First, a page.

Windows 10 marks a "new era" for personal computing, Microsoft's chief executive has said.
The software, launched globally on Wednesday, is the company's attempt to reverse its fortunes in the mobile industry.
Windows 10 will be offered as a free upgrade to most consumers.
However, companies will have to pay for their version, as will PC-makers to pre-install it. Analysts say the strategy is designed to speed adoption.
Speaking exclusively to BBC News, Satya Nadella said: "Windows 10 is a huge milestone for us as a company, and quite frankly the industry."
Microsoft is staggering the release over several weeks, so not everyone will be able to get the upgrade on the launch day.
Microsoft has until now released a new version of Windows every few years.
Windows 10 will be the last launch of this kind, the company said - from here on it will gradually update the software for free over months and years.
Nadella said he hoped features like digital personal assistant Cortana - comparable to Apple's Siri, and Google Now - would set Windows 10 apart.
"I'm really excited about Cortana," he said.
"I think of it as [being] as profound as perhaps the PC operating system.
"If you think about our history in technology, we've had concepts that have changed how people have interacted with their computing resources.
"One of them was a graphical user interface, the second was the browser and the web. I think of Cortana as the third platform."
Speaking about possible privacy concerns, Nadella took aim at companies like Google who use data to sell advertising.
"One of the foundational pieces of making anything more personal is trust," he said.
"We're not trying to sell you advertising, we're trying to in fact sell you software or devices so you as a user can trust it, that it's working on your behalf.
"I as a consumer may want to sometimes trade off my data to get a free service, and that's ok. But it's the other users of that same data - that is where trust matters.
"I absolutely want Microsoft to be trustworthy. How consumers make choices between companies, I'll leave it to them."
Nadella argued that future devices, like augmented reality headset Hololens, would maintain the relevance of Windows 10.
The developer version of Hololens, which is placed over a user's eyes and displays graphics in their surroundings, is on course to be released within a year, Nadella said.
Consumer versions of the software would follow at a later date.
But Microsoft's poor track record in mobile means Nadella has had to change the firm's focus.
He has ramped up the company's efforts in creating apps for rival systems - Apple's iOS and Google's Android.
Nadella told the BBC this wasn't simply "plan B" after falling so far behind in the sector.
"I don't think so. I think this is Plan A to me.
"I don't think of this as some zero-sum construct where our presence on other platforms is taking away from the Windows ecosystem.
"If anything, if you're using a lot of Microsoft applications on these other platforms, you might in fact find any one of our devices pretty attractive in your life."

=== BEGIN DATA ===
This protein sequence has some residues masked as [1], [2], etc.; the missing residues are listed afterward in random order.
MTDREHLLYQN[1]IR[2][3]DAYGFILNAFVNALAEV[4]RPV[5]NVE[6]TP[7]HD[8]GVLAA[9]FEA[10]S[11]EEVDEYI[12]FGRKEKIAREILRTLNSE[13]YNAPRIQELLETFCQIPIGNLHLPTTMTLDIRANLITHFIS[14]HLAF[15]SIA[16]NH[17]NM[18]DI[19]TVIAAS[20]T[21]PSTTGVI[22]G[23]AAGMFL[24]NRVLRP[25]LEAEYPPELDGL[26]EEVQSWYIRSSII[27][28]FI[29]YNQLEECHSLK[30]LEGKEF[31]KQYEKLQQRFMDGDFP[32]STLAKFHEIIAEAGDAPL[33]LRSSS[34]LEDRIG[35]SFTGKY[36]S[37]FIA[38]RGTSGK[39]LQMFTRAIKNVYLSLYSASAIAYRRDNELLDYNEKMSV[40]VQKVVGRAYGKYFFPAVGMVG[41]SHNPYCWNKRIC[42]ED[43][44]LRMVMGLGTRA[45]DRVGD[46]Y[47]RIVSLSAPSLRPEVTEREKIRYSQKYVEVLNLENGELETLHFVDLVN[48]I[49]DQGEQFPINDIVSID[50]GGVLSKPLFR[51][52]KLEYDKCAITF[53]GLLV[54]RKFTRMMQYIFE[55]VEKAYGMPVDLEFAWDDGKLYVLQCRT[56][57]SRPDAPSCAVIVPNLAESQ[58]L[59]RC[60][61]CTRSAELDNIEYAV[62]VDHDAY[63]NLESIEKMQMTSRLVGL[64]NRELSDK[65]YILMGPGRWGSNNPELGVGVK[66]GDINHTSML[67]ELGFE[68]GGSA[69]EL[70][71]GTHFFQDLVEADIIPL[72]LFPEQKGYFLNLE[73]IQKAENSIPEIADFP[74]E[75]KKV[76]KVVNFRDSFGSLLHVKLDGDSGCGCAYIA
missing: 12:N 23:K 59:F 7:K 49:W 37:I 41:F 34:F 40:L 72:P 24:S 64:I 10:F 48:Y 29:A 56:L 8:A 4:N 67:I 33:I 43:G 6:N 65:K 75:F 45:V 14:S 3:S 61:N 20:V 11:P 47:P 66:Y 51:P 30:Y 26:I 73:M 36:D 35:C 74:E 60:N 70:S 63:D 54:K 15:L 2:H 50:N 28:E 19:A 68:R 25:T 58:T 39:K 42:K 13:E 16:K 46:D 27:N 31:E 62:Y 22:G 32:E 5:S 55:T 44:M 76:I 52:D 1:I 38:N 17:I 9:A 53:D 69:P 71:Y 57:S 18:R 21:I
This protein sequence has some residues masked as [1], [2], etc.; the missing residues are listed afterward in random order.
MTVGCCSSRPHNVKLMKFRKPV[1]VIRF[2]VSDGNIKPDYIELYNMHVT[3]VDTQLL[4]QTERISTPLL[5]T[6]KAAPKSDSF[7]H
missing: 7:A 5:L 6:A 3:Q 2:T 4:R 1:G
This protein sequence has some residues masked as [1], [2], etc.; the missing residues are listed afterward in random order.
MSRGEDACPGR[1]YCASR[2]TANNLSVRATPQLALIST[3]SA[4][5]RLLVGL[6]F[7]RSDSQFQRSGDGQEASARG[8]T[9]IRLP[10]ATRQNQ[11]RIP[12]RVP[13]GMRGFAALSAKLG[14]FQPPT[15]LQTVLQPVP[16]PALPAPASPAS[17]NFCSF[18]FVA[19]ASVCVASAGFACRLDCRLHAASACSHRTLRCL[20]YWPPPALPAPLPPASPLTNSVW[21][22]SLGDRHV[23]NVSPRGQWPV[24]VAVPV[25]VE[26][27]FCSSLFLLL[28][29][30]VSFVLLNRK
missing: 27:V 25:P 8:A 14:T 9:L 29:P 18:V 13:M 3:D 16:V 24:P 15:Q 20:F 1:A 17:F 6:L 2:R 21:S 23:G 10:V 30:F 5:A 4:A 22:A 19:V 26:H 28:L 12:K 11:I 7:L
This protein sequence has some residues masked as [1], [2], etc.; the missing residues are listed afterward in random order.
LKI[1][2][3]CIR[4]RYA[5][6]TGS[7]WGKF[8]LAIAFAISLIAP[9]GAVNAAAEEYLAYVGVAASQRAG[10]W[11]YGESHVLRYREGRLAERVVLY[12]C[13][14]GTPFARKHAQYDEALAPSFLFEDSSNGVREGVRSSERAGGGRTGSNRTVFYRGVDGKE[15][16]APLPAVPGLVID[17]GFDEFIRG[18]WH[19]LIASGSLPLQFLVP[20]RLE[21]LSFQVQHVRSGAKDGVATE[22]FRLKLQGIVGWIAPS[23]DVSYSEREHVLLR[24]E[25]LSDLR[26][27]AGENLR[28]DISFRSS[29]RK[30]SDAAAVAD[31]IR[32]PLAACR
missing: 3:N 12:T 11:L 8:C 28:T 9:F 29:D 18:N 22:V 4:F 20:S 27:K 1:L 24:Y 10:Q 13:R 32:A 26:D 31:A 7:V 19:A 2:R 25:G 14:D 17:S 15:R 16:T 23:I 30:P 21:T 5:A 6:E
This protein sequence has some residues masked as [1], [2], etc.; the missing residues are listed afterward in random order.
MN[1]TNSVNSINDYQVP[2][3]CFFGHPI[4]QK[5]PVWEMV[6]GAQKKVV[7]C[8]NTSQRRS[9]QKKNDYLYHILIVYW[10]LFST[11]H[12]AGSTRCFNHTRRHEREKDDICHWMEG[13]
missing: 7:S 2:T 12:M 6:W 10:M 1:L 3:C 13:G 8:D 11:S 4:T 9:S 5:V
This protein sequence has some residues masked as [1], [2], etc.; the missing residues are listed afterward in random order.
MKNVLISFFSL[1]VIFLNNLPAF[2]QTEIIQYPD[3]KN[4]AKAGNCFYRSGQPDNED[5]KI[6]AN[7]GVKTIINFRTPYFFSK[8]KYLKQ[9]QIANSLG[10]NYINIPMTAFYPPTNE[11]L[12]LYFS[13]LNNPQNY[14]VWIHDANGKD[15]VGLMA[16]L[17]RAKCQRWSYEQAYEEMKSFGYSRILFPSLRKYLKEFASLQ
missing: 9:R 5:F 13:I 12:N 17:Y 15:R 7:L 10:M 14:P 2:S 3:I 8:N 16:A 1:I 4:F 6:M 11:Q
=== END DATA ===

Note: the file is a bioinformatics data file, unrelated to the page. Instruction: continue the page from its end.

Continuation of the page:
Analysts still see Microsoft's small presence in the mobile world as a serious Achilles heel.
"Consumers are spending the most time on smartphone," said Geoff Blaber, a Silicon Valley-based analyst for CCS Insight.
"This is Microsoft's big, big challenge, because they're only on 3% of smartphones.
"They need to be engaging people on the mobile screen to ensure that their surfaces are being used as far and as widely as possible."
While the company is still to make a small number of mobile devices - a couple of smartphones, and its Surface tablet-laptop hybrid - it has significantly lowered its ambitions in the area.
Earlier this month, Microsoft wrote off last year's $7.5bn (£4.5bn) acquisition of Finnish mobile giant Nokia, while laying off thousands of the employees it gained from the phone company.
The write down resulted in the company's biggest ever quarterly loss.
The deal was made by Nadella's predecessor, Steve Ballmer.
But Nadella refused to call the Nokia move a mistake.
"That's not how to look at it," he said.
"When you acquire and you bring large organisations together there is a certain amount of unfortunate rationalisation that happens."
Windows 10 is muliti-platform - meaning essentially the same software can power PCs, smartphones, tablets, games consoles and wearables.
Nadella hopes this will prove an incentive for developers to design software for the system.
The previous version of the operating system - Windows 8 - was so badly received the company leapfrogged making Windows 9 altogether in an attempt to distance itself from its previous outlook.
In the run up to launching Windows 10, Microsoft launched its Insider Program - a scheme which allowed millions of users to test out new features and provide feedback which was monitored and acted upon by the team.
Initial reviews of the software have been positive.
Nadella said: "We want Windows to go from where users need it, to choose it... to loving it."